Between foundational re-skilling and specialist upskilling, there’s no doubt that today we are experiencing the rapid evolution of education. But can we keep up? It’s uncertain how many things we as humans have a capacity to be proficient at or master. But we do know that if we are to make our Industry 4.0 world for the highest benefit of all, we need more education, with a greater variety, for more people at more stages of their lives than ever before.
Despite the legacy education system evolving with the times, increasingly it finds itself taking on water as many people find its price to be bigger than its worth. Many find it focused on teaching people what it can explain to them rather than what they need to know, preparing them for the next phase at each stage, but not for life itself.
However, society has placed much value on credentials, meaning most people need a certificate to work. I believe we will continue to see the growth of services, professions, management and the demise of labor-intensive work.
Increasingly, as we advance, there will be more free time for more of us to do things we want. In nearly all cases, being educated and unemployed is better than being uneducated and unemployed. The blessing of education is that it enhances people’s ability to find something beneficial and enjoyable to do — and presumably, increase their income.
As more people pursue their interests, we embrace a paradigm of continuous learning. One in which training that extends human consciousness is valued — not the creation of cogs for the machine. Education is a positive thing and the cornerstone of a civilized society. It is one of the most labor-intensive service industries and — despite technical aids — will continue to be a great creator of work as it diverges and fragments.
In the future more individuals, at more points in their lives, will need and want more education. We should do what we can to meet their needs for economic, social, aesthetic and moral reasons. We ought to view training as an investment, not a price. Active pastimes and games — not spectating — tend to relate to one’s level of education. Hobbies are never purely amateur, even with such pastimes as baking, birdwatching, music-making and sailing. Learning doesn’t just occur in a formal classroom. It can happen anywhere, anytime in an educational network where the family, the office, and multiple styles or schools mix. Capability, imagination and passion are at least as important in the future as enterprise. Our wealth of well-being demands we recognize life as art, and the work of knowledge-creation, personal discovery and fulfillment, as well as recreation and domestic activity to be most valuable.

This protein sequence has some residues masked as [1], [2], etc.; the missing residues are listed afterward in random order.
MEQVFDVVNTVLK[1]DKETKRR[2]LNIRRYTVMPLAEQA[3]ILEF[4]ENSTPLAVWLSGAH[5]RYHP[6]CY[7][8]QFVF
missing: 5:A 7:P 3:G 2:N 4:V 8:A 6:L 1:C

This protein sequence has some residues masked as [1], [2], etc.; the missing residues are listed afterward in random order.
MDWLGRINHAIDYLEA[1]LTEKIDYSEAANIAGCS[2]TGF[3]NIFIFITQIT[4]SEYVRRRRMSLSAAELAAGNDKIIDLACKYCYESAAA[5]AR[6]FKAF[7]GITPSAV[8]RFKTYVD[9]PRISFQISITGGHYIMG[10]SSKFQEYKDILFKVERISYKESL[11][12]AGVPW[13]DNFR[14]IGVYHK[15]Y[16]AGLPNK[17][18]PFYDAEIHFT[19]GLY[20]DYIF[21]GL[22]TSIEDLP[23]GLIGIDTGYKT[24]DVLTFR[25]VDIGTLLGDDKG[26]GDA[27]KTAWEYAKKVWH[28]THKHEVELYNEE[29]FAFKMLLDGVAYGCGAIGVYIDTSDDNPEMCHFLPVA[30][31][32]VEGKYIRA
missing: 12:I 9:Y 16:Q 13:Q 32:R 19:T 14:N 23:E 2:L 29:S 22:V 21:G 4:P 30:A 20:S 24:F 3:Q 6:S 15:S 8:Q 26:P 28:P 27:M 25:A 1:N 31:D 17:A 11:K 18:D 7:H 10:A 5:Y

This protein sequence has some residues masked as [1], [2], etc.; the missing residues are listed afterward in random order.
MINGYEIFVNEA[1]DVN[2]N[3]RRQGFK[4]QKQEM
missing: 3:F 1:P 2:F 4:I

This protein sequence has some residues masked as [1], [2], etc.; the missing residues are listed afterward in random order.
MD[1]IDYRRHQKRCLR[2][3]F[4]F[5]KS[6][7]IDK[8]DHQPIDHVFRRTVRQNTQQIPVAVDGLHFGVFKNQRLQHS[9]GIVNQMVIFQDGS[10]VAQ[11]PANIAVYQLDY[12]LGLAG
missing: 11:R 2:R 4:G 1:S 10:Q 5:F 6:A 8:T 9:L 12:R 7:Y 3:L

All the possibilities for the future of employment depend on our ability to provide access to educational opportunities that fit people — including what they want and need. To that end, we get to propagate the importance of people who think, act and learn for themselves. We get to form a society that rejoices in, not shuns, choice and responsibility. If we don’t get education right, soon, we’re going to face a scenario of lost possibilities and a generation that one day might say they have a promising future behind them.
Young people today often live mythically and in-depth. But they typically endure years of instruction siloed into impractical information subjects. Instead of suppressing the direct natural experience of youth, who respond with untaught delight to the poetry and beauty of today’s immersive technological environment and popular culture, we must prepare them to study it as an active — and not necessarily benign — force. This is their pathway to countless accomplishments in an Industry 4.0 environment.
The labor force of tomorrow rejects goals. Instead, talent seeks roles, that is, total involvement and embodiment as an active participant in the unfolding drama of work and the human relationships that provide. Instead, they want roles, that is, total involvement. They do not want fragmented, specialized goals or jobs. Educational institutions are waking up to the shift from old ways to the new environment. What we’ve traditionally known as the classroom now struggles for survival with the fluid and dynamic outside world created by new informational media. As people become participants in deep, dynamic networked environments, there is an opportunity for the classroom to break from its confinements as a physical opaque box of schooling to become a connected platform where an enormous amount of valuable work occurs.
By relying on legacy educational environments, students find stimulating engagement lacking and don’t immediately see how the educational system relates to their mythic world of electronically processed data and their direct experience. Because of this, I predict education will evolve from imposing top-down instruction to co-active finding and making.